The BBC recently reported that Dutch authorities had removed singing road lines one day after their installation. Special strips in the asphalt played the anthem of the Friesland province if motorists drove over them at the correct speed of 60 kph. The move was designed to promote safe driving at correct speeds. However, the noise drove neighbouring villagers to distraction. Some enterprising motorists drove over the strips at high speeds trying to play the music at double speed. Read more
Richard Baker is the Research Director at the New Zealand Initiative. He has over 25 years’ experience as a commercial lawyer and senior executive in the banking and wealth management industries.
Richard was Director of Research at the Institute of Directors where he wrote the first edition of The Four Pillars of Best Governance Practice. Besides doing his bit to minimise New Zealand’s current account deficit with a modest sheep and beef operation, Richard maintains a key interest in sound policy and effective decision making.
He holds a Bachelor and a Master’s degree in law from Victoria University and an MBA from INSEAD in France.
Phone: +64 4 494 9104
Government regulation plays an important role in productivity growth. It matters. Read more
There is an old saying that when you are in a battle with yourself and you win, you still lose. Perhaps the same thing can be said of our housing shortage. Read more
An Auckland apartment complex has just taken advantage of the new Unitary plan and opened without any carparks. The developers point out the proximity of public transport. This is a genuinely excellent example of bold thinking which appeals to, and can reveal, consumer preferences. Bravo! But, in a flight of fancy perhaps, why stop at car parks? I have always had a problem with kitchens. They are places that vegetables come from. Read more
Lyndon Johnson once said of his unrelenting critics that if he walked on the Potomac, headlines would criticise him for not being able to swim. I was reminded of this when I read Oxfam New Zealand’s comments surrounding the release of the latest Oxfam report “Reward Work, not Wealth”. Among many evils, Oxfam decried billionaires and wealth inequality in particular. The degree of wealth inequality within some developed countries is an issue to be reflected upon. Read more
What’s the difference between Oxfam and the Tinder dating app? One concerns itself with issues of equality and fairness across swathes of the world’s population; the other is a charitable organisation set up in Oxford by the Quakers in 1942. While Oxfam has just released a report on global inequality, I found my attention this week drawn ineluctably to another study highlighting gross unfairness and inequality in our world. Read more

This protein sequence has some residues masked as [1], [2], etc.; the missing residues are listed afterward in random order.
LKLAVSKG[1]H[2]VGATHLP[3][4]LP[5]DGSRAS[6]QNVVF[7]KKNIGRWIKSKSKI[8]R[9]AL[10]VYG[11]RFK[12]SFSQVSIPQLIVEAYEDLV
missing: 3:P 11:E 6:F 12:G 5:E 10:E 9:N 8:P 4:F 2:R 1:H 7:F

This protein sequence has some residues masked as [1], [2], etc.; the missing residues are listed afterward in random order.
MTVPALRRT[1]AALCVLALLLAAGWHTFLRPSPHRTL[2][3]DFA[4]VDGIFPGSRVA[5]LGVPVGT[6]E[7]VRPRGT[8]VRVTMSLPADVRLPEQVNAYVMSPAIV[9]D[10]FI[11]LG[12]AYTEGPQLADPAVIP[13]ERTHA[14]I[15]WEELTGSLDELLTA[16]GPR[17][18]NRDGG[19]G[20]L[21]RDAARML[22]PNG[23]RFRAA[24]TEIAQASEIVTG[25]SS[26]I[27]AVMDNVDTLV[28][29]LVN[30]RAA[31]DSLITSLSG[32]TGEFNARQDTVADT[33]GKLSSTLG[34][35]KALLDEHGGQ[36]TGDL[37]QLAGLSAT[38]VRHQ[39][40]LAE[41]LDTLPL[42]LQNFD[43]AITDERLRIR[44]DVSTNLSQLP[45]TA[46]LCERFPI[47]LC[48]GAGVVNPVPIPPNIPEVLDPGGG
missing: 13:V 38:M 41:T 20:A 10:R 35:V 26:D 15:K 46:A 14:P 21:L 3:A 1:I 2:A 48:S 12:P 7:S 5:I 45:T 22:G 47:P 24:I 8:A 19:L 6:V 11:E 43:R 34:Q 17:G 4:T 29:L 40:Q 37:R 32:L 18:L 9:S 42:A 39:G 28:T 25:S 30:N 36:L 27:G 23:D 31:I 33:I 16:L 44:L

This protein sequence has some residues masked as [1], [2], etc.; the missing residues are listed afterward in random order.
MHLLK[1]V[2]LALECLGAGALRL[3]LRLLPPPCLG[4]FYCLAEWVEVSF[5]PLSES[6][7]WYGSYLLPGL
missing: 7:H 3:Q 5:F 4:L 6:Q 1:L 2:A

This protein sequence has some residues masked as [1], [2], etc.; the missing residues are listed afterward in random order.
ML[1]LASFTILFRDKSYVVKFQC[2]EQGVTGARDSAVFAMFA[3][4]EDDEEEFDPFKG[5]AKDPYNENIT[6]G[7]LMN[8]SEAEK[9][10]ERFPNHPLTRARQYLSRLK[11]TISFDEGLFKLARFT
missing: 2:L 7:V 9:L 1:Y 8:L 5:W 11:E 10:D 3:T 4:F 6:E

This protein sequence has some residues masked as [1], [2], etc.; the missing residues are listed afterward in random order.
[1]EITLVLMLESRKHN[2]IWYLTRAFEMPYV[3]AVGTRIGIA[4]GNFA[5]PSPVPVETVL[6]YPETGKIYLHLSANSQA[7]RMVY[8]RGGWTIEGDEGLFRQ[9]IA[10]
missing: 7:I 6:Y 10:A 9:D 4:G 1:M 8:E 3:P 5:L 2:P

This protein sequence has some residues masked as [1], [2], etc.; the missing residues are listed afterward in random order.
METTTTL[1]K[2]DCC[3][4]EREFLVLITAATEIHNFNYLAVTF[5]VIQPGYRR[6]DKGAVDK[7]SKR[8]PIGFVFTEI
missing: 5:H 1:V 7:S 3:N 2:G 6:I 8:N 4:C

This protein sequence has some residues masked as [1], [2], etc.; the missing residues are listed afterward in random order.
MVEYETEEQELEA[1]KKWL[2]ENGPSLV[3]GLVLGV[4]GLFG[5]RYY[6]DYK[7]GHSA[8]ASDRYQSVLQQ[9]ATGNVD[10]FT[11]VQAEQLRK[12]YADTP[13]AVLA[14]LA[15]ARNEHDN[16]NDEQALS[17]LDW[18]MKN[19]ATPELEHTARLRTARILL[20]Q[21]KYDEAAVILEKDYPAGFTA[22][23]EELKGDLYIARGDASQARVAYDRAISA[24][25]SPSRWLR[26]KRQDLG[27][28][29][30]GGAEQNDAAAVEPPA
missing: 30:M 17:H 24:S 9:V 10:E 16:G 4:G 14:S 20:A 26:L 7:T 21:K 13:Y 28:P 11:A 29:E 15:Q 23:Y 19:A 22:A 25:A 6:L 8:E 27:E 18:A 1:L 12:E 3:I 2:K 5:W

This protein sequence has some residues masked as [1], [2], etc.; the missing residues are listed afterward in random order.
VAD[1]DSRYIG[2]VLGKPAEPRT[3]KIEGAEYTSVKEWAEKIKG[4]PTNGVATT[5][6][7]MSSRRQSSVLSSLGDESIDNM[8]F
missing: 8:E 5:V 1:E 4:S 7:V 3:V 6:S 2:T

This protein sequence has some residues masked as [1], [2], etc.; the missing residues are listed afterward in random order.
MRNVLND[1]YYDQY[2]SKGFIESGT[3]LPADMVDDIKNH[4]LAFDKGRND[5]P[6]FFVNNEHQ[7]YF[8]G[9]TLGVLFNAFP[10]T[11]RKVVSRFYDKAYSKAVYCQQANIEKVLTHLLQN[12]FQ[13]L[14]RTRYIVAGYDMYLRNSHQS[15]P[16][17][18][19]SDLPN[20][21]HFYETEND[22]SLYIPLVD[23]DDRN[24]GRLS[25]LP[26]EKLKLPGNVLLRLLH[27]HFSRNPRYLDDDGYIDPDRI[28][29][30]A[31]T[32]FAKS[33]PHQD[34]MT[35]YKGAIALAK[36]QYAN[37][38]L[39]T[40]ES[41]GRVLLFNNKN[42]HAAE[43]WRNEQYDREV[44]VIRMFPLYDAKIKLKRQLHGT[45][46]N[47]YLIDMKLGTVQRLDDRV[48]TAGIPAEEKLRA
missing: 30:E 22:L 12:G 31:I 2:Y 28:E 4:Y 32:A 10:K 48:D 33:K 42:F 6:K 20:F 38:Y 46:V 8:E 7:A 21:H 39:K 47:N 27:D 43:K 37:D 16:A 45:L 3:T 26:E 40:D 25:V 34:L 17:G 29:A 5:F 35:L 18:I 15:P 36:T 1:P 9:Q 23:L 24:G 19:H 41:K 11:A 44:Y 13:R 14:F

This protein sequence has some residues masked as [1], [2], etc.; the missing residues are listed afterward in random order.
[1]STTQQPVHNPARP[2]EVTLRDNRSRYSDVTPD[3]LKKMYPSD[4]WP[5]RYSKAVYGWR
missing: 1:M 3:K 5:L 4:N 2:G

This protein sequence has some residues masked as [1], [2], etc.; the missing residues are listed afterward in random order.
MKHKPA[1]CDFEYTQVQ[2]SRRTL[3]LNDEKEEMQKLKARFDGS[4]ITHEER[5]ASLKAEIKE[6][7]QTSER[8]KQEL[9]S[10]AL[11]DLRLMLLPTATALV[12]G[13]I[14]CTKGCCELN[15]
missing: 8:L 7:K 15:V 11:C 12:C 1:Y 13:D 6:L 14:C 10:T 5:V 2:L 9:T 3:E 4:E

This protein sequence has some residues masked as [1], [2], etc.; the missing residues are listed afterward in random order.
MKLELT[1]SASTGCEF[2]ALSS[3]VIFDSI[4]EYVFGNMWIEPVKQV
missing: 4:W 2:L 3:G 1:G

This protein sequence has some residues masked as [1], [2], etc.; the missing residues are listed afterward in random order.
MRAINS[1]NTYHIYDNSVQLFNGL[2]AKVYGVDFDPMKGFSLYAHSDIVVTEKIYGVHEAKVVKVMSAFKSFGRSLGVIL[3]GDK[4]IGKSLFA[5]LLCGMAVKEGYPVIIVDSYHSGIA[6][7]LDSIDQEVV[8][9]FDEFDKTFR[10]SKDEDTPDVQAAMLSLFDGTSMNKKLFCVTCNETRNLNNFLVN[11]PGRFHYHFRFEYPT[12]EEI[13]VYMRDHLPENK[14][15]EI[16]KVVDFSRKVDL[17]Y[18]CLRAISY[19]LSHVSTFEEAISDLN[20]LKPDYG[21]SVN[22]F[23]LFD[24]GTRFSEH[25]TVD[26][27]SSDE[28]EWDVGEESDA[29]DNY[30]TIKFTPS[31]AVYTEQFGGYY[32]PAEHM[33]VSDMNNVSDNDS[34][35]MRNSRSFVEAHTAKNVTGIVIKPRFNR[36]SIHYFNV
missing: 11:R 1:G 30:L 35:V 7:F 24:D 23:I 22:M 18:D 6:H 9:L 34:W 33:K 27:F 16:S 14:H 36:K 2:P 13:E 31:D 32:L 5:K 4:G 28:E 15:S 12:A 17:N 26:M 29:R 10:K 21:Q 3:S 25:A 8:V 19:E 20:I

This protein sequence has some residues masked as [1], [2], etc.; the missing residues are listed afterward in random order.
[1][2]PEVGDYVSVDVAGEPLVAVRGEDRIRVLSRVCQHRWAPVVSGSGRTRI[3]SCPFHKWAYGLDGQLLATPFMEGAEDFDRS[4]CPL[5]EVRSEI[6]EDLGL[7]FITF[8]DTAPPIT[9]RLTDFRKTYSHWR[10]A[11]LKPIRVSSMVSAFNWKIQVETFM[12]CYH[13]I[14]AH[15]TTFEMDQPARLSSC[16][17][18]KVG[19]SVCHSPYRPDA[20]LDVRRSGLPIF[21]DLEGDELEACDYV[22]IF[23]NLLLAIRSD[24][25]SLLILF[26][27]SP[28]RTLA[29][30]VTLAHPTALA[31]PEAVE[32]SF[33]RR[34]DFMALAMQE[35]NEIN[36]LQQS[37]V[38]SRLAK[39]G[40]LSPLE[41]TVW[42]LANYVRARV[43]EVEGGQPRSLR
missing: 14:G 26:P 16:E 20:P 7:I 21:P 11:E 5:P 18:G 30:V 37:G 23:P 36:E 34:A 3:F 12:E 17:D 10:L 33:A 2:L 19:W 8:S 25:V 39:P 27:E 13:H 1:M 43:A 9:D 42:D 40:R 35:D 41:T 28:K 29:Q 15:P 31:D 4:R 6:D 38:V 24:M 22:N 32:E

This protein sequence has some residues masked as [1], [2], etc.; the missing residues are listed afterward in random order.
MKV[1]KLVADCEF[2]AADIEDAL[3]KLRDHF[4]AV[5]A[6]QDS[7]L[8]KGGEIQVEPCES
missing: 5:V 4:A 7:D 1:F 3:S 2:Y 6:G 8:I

Voltaire wrote that one great use of words is to hide our thoughts. I remembered this when Grant Robertson said the tax working group would improve “fairness” in the tax system. I don’t mean to suggest the Minister was dissembling or concealing some ulterior purpose. While fairness is part of the New Zealand kaupapa, literal “fairness” is however an unhelpful word. What does it mean? Let me illustrate with reference to three traditional models of fairness; equality of outcome, equality... Read more
On 3 November I wrote about the Manukau DHB’s refusal to entertain the idea of a Ronald McDonald house at Middlemore Hospital. On further enquiry this decision becomes even more risible. It appears that the decision was an executive decision on the advice of health professionals, not a board decision. I cannot elicit any response or explanation from the DHB. This is disappointing from an institution that needs to be engaged with its community and stakeholders. Read more
Idiocy comes in many forms. Some people choose not to vaccinate their children. Others think it better to extract multiple teeth from school children rather than have them drink fluoridated water. In some American states disturbed fantasists may openly carry loaded assault rifles in public, near schools and playgrounds.In New Zealand, our latest idiocy is to deny gravely ill children and their stressed parents the succour and respite of special accommodation and rest at the hospital. Read more
Going to sleep at night, in bed with a hot water bottle and a teddy bear, it is comforting to know that somewhere some academic is toiling away, advancing the frontiers of knowledge. Associate Professor Ranjit Voola of the University of Sydney Business School has done this. He has announced that business must "unlearn" the purpose of business. According to reports, he said that business must stop its sole devotion to maximising shareholder value. Read more
A solipsist is a person who believes that only they exist. For a solipsist, the external world only exists through their perception of it. When two solipsists meet, there is always silence. They wonder which one of them is a figment of the other’s imagination. Solipsists are self-centred. The external world exists only to serve their purposes.A remarkable example of New Zealand political solipsism occurred last week. Read more
A popular myth is that NASA spent millions of dollars producing a writing pen for the Apollo space programme. The space pen could write in zero gravity and would not leak combustible graphite into an oxygen rich space capsule. The Russians went in another direction and just used a pencil. The truth is that both used special space pencils but the myth still satisfies for its appeal to simplicity. Read more